Wednesday, December 15, 2010

TEFL Inspired Haiku

Mexico City and teaching here once inspired me to go on a Haiku is some of the stuff that came out of me. I am sorry to inflict this upon you, dear reader!

From the streets of Mexico City...

Officer wanders
Body armor itches, it seems
Wanting to go home

Talking to himself
Frantic knuckles and fingers
Insanity plea

Sitting on the bench
Hunched, wrinkled old old man
Checks an ancient watch

Dust and grey concrete
are gravestones but green living
things find a way

On the metro, line 3

Balderas tuna can
Shuffle poke is that my hand?
or yours on my bum

Blind vendor arrives
with something salsa. Good thing
she can't see herself

Sweat metro Juarez
we swim in each others wet
Heat! I am a slut

A flash! An empty seat!
Who will win the precious chair?
Old lady, no fair!

Hurtling underneath
Metroman writes poerty

Random Mexico City

Desmadres are why
nothing opens on Sunday.
Even words are tired

Montejo beer mug
and no-eyed fish are somehow
not what I wanted

Friday, December 10, 2010

Nobel Peace Prize

Congrats to Liu Xiaobo. Fight the good fight!

The Norwegian Nobel Committee has decided to award the Nobel Peace Prize for 2010 to Liu Xiaobo for his long and non-violent struggle for fundamental human rights in China. The Norwegian Nobel Committee has long believed that there is a close connection between human rights and peace. Such rights are a prerequisite for the "fraternity between nations" of which Alfred Nobel wrote in his will.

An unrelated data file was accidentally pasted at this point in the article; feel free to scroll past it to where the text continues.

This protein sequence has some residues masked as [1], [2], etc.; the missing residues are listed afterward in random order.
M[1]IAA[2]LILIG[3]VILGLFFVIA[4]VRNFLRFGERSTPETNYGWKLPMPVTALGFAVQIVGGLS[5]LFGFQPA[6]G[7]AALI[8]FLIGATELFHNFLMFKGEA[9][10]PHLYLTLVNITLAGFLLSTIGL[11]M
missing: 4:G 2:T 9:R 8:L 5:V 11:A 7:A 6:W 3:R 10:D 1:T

Over the past decades, China has achieved economic advances to which history can hardly show any equal. The country now has the world's second largest economy; hundreds of millions of people have been lifted out of poverty. Scope for political participation has also broadened.

China's new status must entail increased responsibility. China is in breach of several international agreements to which it is a signatory, as well as of its own provisions concerning political rights. Article 35 of China's constitution lays down that "Citizens of the People's Republic of China enjoy freedom of speech, of the press, of assembly, of association, of procession and of demonstration". In practice, these freedoms have proved to be distinctly curtailed for China's citizens.

For over two decades, Liu Xiaobo has been a strong spokesman for the application of fundamental human rights also in China. He took part in the Tiananmen protests in 1989; he was a leading author behind Charter 08, the manifesto of such rights in China which was published on the 60th anniversary of the United Nations' Universal Declaration of Human Rights, the 10th of December 2008. The following year, Liu was sentenced to eleven years in prison and two years' deprivation of political rights for “inciting subversion of state power". Liu has consistently maintained that the sentence violates both China's own constitution and fundamental human rights.

The campaign to establish universal human rights also in China is being waged by many Chinese, both in China itself and abroad. Through the severe punishment meted out to him, Liu has become the foremost symbol of this wide-ranging struggle for human rights in China.

Oslo, October 8, 2010